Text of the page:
CFP: Workshop on Model-2-Model

From: Bruce Edmonds (b.edmonds@mmu.ac.uk)
Date: Wed May 22 2002 - 13:28:17 BST

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    Date: Wed, 22 May 2002 13:28:17 +0100
    From: Bruce Edmonds <b.edmonds@mmu.ac.uk>
    Organization: Centre for Policy Modelling
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    A Call for Papers for:

                            M-2-M
                       "Model to Model"

                          A Workshop
       31st March - 1st April 2003 in Marseille, France

           Submission Dead line: 1st November 2002

    In recent years there has been an explosion of published literature
    utilising Multi-Agent-Based Simulation (MABS) to study social,
    biological and artificial systems. However, despite the plethora of
    novel models and interesting results it is rare that models are
    compared, built-on or transferred between researchers. It would seem
    there is a dearth of "model-to-model" analysis.

    The aim of this workshop is to gather researchers in MABS who are
    interested in understanding and furthering the transferability of
    knowledge between models and beyond. Although models tend to give very
    seductive results, it is not always clear how people who are not the
    modeller can interpret or utilise such results - particularly when
    building their own models.

    Understanding complex systems often seems to necessitate the use of more
    than one model. This might be for several different reasons, for
    example: different models at varying levels of abstraction might be used
    for different purposes. By specifically comparing models a better view
    of what modelling brings to the understanding of (real and artificial)
    societies may be facilitated.

    Comparison of models can be achieved by diverse means that have been
    commonly used by researchers to attain validation or to get a better
    understanding of others' work, for example:

    Rewriting models that others have described in papers
          so as to understand them more deeply and reproduce
          the stated results (Axelrod, 1997);
    Composition of models where different scales are
          inter-related in a larger model - the results of one
          model being used in the other;
    Comparison of different models that announce the same
          type of results and trying to see if they actually
          produce similar (or the same) results - sometimes
          termed "aligning" of models (Axtell et al., 1996);
    Comparison of different models based on their fitness
          to a set of data;
    Using one model as a post-hoc summary or abstraction
          of another model's results; Constraining the scope
          of an existing model to enable more powerful
          techniques to be applied in a different
          computational framework;
    Using models with different structures and
          assumptions to confirm each other's results;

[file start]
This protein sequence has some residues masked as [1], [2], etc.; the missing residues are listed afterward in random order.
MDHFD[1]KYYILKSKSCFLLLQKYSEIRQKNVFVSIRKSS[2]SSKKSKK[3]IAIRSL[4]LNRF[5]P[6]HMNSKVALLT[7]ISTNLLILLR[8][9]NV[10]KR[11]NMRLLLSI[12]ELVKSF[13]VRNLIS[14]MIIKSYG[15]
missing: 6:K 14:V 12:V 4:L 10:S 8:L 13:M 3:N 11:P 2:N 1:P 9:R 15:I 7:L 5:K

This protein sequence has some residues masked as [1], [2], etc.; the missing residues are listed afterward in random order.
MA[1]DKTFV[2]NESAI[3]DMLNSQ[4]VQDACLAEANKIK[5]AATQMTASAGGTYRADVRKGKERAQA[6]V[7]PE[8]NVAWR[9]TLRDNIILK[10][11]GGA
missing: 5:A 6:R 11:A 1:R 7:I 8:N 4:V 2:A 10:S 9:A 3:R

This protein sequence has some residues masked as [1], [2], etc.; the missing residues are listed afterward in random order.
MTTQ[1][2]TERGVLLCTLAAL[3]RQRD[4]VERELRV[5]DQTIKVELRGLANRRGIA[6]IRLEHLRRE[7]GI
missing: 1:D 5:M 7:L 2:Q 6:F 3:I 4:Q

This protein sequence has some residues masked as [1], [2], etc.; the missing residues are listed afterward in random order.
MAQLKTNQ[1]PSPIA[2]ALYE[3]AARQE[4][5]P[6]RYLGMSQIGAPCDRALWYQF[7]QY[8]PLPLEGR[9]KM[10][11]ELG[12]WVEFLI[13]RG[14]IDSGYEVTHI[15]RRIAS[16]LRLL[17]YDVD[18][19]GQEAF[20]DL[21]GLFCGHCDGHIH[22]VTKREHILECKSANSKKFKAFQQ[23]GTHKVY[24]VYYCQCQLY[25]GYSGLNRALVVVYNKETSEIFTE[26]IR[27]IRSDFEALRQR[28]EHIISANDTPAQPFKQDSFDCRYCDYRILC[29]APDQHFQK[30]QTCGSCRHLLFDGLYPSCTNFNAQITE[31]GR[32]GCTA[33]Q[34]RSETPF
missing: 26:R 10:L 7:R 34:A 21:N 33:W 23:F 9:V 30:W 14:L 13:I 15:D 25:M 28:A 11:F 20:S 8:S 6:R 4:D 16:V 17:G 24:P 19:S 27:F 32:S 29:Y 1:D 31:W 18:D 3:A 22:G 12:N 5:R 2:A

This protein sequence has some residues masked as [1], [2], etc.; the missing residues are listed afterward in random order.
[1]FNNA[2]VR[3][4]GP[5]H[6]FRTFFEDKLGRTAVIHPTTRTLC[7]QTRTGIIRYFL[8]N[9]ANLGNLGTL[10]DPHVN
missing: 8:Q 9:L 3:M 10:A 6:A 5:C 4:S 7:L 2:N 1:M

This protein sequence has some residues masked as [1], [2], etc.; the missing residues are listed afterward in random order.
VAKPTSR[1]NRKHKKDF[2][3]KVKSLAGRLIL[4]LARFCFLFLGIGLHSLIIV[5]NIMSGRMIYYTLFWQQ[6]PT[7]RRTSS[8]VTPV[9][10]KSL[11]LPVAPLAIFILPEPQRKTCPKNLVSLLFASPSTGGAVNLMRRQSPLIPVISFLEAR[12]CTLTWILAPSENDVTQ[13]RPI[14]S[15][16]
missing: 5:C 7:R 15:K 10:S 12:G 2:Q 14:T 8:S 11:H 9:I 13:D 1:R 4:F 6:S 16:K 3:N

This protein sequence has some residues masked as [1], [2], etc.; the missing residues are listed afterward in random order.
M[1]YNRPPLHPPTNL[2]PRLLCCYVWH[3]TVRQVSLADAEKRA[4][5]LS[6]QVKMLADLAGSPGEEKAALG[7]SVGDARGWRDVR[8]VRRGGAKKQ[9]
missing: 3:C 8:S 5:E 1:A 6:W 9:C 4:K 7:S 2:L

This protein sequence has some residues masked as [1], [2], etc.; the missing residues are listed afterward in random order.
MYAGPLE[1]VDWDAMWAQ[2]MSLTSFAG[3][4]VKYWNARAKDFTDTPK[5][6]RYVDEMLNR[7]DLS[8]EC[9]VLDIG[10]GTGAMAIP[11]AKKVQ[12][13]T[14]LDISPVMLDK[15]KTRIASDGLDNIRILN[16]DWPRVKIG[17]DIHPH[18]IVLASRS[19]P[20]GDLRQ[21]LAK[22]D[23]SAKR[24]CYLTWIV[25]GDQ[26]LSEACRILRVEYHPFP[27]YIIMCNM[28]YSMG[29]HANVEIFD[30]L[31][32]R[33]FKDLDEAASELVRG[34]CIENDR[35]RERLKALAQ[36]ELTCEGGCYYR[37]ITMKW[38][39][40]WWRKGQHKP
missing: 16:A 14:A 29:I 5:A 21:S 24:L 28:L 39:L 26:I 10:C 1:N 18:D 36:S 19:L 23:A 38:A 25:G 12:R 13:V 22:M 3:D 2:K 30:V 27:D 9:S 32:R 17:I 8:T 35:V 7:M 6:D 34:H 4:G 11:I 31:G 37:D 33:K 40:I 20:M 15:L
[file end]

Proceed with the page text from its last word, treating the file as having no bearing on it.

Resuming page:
Determining what to do when two models give results
          that contradict each other.

    Workshop papers must be based on some comparison of models, as described
    above. Papers should therefore deal with at least two agent based
    simulation models (with at least one of them already published). The
    relationships between the models should be central to the paper and
    covered in detail. The models should be presented in enough detail to
    allow for the reader to understand the comparative element. Ideally any
    new models should be described in sufficient detail for others to be
    able to reimplement them. Given these criteria papers may be technical
    or theoretical.

    Axelrod R., 1997, Advancing the Art of Simulation in the Social
    Sciences, R. Conte and R. Hegselmann and P. Terna (eds) Simulating
    Social Phenomena, Springer-Verlag. Selected Papers TBA, Berlin, pp
    21-40.

    Axtell, R., Axelrod R., J.M. Epstein and M.D. Cohen (1996), "Aligning
    Simulation Models: A Case Study and Results", Computational and
    Mathematical Organization Theory 1(2), pp. 123-141.

    Moss S., 2000, Canonical Task Environments for Social Simulation,
    Computational and Mathematical Organisation Theory, Vol. 6, No. 3,
    September 2000, pp 249-275.

    The workshop should be held on 31. march - 1st April 2003 in Marseille,
    France.

    Please send your paper(s) before the 1st november 2002 to:
                                                                     
    rouchier@ehess.cnrs-mrs.fr

    Organisation committee:
    Bruce Edmonds (Centre for Policy Modelling, Manchester, UK)
    David Hales (Centre for Policy Modelling, Manchester, UK)
    Juliette Rouchier (GREQAM-CNRS, Marseille, France)

    Program committee: Rob Axtell, Francois Bousquet, Helder Coelho, Paul
    Davidsson, Marco Janssen, Catholijn Jonker, Christophe Lepage, Scott
    Moss, and Mario Paolucci

    Regards.

    --------------------------------------------------
    Bruce Edmonds,
    Centre for Policy Modelling,
    Manchester Metropolitan University, Aytoun Bldg.,
    Aytoun St., Manchester, M1 3GH. UK.
    Tel: +44 161 247 6479 Fax: +44 161 247 6802
    Email: bruce@cfpm.org Web: bruce.edmonds.name

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